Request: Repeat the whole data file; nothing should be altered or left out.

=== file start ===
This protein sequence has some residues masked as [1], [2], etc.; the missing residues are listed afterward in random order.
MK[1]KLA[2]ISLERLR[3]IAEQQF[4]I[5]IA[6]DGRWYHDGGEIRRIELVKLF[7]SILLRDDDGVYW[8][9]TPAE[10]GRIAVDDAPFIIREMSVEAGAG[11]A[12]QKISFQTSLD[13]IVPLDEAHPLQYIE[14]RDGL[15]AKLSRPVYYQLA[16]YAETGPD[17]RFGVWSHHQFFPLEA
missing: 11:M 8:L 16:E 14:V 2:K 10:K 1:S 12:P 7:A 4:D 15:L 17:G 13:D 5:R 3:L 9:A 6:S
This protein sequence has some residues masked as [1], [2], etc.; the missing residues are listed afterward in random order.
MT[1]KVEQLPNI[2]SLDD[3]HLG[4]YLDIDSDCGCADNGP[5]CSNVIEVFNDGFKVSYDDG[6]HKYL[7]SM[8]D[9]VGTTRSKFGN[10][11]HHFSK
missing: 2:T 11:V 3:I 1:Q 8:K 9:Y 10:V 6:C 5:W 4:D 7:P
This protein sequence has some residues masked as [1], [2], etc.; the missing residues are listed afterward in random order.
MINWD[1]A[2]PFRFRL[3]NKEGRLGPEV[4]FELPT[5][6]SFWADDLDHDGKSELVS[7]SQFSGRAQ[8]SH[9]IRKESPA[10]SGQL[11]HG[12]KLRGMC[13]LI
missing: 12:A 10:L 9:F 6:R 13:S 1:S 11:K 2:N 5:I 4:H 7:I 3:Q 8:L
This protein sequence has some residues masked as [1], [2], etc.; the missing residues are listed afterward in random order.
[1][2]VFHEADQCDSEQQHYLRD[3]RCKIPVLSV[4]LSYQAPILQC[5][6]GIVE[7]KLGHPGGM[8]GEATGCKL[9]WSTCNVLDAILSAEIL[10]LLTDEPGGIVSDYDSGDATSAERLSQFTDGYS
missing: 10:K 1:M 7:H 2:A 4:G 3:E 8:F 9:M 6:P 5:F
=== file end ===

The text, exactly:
This protein sequence has some residues masked as [1], [2], etc.; the missing residues are listed afterward in random order.
MK[1]KLA[2]ISLERLR[3]IAEQQF[4]I[5]IA[6]DGRWYHDGGEIRRIELVKLF[7]SILLRDDDGVYW[8][9]TPAE[10]GRIAVDDAPFIIREMSVEAGAG[11]A[12]QKISFQTSLD[13]IVPLDEAHPLQYIE[14]RDGL[15]AKLSRPVYYQLA[16]YAETGPD[17]RFGVWSHHQFFPLEA
missing: 11:M 8:L 16:E 14:V 2:K 10:K 1:S 12:P 7:A 4:D 15:L 17:G 13:D 5:R 3:L 9:A 6:S
This protein sequence has some residues masked as [1], [2], etc.; the missing residues are listed afterward in random order.
MT[1]KVEQLPNI[2]SLDD[3]HLG[4]YLDIDSDCGCADNGP[5]CSNVIEVFNDGFKVSYDDG[6]HKYL[7]SM[8]D[9]VGTTRSKFGN[10][11]HHFSK
missing: 2:T 11:V 3:I 1:Q 8:K 9:Y 10:V 6:C 5:W 4:D 7:P
This protein sequence has some residues masked as [1], [2], etc.; the missing residues are listed afterward in random order.
MINWD[1]A[2]PFRFRL[3]NKEGRLGPEV[4]FELPT[5][6]SFWADDLDHDGKSELVS[7]SQFSGRAQ[8]SH[9]IRKESPA[10]SGQL[11]HG[12]KLRGMC[13]LI
missing: 12:A 10:L 9:F 6:R 13:S 1:S 11:K 2:N 5:I 4:H 7:I 3:Q 8:L
This protein sequence has some residues masked as [1], [2], etc.; the missing residues are listed afterward in random order.
[1][2]VFHEADQCDSEQQHYLRD[3]RCKIPVLSV[4]LSYQAPILQC[5][6]GIVE[7]KLGHPGGM[8]GEATGCKL[9]WSTCNVLDAILSAEIL[10]LLTDEPGGIVSDYDSGDATSAERLSQFTDGYS
missing: 10:K 1:M 7:H 2:A 4:G 3:E 8:F 9:M 6:P 5:F